Duhaime's Law Dictionary


Bankruptcy Definition:

The formal condition of an insolvent person being declared bankrupt under law.

Related Terms: Insolvent, Bankrupt, Absolute Priority Rule, Bankruptcy Trustee, Foreclosure

The formal condition of an insolvent person being declared bankrupt under law.

The legal effect is to divert most of the bankrupt’s assets and debts to the administration of a third person, sometimes called a "trustee in bankruptcy", from which outstanding debts are paid pro rata.

Consider this definition proposed by the Guide to American Law:

"Bankruptcy: the procedure authorized by federal law by which a debtor - an individual or corporation that has not paid or is financially unable to pay its debts - is relieved of total liability for them by making court approved arrangements for their partial repayment."

Bankruptcy forces the debtor into a statutory period during which his or her commercial and financial affairs are administered under the strict supervision of the trustee.

Bankruptcy usually involves the removal of several special legal rights such as the right to sit on a board of directors or, for some professions that form part of the justice system, to practice, such as lawyers or judges. Commercial organizations usually add other non-legal burdens upon bankrupts such as the refusal of credit.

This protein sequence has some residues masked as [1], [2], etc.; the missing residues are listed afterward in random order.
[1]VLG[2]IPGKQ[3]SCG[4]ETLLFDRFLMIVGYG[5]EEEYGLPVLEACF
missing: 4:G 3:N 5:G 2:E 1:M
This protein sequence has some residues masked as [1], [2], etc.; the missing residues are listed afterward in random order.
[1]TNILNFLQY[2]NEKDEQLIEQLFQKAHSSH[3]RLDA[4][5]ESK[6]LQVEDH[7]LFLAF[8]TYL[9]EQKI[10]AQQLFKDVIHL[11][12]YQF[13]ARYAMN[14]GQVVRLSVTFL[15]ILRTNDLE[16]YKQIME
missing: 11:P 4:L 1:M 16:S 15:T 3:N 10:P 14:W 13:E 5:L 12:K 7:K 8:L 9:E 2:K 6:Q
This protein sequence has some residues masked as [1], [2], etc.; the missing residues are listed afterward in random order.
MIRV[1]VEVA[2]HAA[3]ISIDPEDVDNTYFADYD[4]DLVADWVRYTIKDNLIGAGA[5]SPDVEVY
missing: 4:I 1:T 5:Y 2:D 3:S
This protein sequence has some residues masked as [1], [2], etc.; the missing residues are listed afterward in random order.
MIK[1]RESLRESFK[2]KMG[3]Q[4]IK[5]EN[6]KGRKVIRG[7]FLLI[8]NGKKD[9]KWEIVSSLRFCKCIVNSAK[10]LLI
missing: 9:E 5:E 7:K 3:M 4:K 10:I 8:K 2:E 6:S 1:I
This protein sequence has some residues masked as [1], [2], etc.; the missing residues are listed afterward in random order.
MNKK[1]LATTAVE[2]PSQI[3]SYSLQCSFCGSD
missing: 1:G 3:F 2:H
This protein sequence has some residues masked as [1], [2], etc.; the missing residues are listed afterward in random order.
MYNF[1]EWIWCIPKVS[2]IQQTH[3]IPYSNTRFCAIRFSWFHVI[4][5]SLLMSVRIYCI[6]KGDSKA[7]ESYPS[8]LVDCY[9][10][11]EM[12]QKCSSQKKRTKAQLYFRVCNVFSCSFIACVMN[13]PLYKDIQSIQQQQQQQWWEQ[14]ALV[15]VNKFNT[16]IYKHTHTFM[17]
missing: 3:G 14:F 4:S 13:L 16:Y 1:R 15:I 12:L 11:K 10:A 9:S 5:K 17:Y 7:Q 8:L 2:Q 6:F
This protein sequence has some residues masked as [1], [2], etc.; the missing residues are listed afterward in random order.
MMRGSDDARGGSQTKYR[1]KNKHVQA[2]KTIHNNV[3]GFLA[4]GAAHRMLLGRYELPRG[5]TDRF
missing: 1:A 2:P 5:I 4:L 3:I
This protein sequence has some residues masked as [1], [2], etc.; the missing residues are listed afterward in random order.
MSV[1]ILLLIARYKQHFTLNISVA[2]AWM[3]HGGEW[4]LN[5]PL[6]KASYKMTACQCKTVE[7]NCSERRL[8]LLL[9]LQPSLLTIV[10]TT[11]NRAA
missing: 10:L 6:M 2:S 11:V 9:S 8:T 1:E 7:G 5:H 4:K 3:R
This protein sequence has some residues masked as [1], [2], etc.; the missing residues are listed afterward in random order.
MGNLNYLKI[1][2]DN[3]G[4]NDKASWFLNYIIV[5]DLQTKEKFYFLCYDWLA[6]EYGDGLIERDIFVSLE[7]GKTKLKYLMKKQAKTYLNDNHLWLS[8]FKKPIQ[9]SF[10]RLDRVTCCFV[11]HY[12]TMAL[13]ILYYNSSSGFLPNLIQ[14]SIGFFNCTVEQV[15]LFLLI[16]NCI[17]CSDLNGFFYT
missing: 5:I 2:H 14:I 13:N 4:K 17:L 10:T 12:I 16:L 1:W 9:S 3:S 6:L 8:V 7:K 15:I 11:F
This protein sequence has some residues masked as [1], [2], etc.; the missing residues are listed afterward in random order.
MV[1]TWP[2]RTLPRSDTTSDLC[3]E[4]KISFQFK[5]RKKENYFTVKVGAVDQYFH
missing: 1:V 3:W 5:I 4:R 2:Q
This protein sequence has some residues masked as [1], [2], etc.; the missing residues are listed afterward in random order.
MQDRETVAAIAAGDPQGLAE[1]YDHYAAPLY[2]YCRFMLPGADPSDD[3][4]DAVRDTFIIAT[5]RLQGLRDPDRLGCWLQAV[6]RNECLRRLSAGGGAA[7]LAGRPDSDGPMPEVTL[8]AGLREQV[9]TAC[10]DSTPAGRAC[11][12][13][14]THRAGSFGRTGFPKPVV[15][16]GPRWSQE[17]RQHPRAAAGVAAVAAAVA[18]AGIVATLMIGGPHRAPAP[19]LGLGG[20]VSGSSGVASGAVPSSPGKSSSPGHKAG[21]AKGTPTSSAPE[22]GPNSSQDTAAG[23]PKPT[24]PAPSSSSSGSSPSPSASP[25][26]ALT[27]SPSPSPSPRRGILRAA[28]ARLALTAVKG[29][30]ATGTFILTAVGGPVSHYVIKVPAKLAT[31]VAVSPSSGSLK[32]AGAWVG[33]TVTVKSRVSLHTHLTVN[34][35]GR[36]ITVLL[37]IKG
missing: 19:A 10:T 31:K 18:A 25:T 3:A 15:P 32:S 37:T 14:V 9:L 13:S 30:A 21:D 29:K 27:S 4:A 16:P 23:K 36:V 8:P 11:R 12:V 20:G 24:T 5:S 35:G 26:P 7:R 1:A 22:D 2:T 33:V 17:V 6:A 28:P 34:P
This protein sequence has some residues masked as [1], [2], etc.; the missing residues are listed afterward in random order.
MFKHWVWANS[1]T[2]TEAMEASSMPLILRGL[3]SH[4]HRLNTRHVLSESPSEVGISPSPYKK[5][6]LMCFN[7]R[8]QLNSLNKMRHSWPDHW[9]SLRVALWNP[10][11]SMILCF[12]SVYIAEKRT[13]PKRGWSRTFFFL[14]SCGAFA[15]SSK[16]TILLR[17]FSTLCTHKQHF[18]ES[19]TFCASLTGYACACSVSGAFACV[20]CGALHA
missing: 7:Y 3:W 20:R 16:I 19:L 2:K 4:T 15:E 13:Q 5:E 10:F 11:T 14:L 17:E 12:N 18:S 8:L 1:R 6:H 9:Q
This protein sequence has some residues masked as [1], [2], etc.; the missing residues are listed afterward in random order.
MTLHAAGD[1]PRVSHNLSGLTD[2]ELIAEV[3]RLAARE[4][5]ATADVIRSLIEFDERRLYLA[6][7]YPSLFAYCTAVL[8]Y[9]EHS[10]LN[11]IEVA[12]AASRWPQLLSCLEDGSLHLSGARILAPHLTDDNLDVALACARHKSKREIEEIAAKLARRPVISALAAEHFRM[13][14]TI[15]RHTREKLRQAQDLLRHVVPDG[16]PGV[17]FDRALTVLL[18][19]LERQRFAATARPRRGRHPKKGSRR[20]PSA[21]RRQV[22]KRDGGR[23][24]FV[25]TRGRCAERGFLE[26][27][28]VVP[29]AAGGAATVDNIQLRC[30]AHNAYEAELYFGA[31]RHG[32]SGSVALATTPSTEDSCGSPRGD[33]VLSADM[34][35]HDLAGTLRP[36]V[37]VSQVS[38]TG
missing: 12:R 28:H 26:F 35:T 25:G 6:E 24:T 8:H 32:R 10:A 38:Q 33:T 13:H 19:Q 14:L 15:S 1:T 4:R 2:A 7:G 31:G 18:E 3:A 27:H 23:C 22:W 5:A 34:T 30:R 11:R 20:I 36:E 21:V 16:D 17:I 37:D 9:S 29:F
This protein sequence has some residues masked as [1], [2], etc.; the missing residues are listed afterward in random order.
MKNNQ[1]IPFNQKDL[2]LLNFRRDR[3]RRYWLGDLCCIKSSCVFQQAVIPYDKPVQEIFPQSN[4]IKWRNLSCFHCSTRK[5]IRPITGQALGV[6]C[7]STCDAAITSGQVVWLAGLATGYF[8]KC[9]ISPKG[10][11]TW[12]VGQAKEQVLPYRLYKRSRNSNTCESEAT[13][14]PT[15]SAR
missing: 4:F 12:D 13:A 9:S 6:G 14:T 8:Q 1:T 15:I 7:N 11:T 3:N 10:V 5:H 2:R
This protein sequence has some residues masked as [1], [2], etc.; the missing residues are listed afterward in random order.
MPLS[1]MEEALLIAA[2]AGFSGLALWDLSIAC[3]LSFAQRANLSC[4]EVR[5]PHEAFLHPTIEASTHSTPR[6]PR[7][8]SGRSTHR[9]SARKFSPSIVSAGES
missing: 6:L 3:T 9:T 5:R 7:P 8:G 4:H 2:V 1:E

The duration of "bankruptcy" status varies from state to state but it does have the benefit of erasing most debts even if they were not satisfied by the sale of the debtor’s assets.

The word is a derivative of the French "banque route".

In medieval France, traders operated off a table or counter called "banc" or "banque". When a trader absconded, he left by the road ("route"). Hence, when tradesmen suddenly interrupted his trade and hit the road, it was called "banque route".

In Everett v Stone (Federal Cases #4,577, 1844, Maine, USA), Justice Story wrote that a bankrupt was a:

"... broken up or ruined trader; ... a person whose table or counter of business is broken up, bancus ruptus."

The earliest form of a bankrupt was to describe a person who, to avoid this creditors, absconded.

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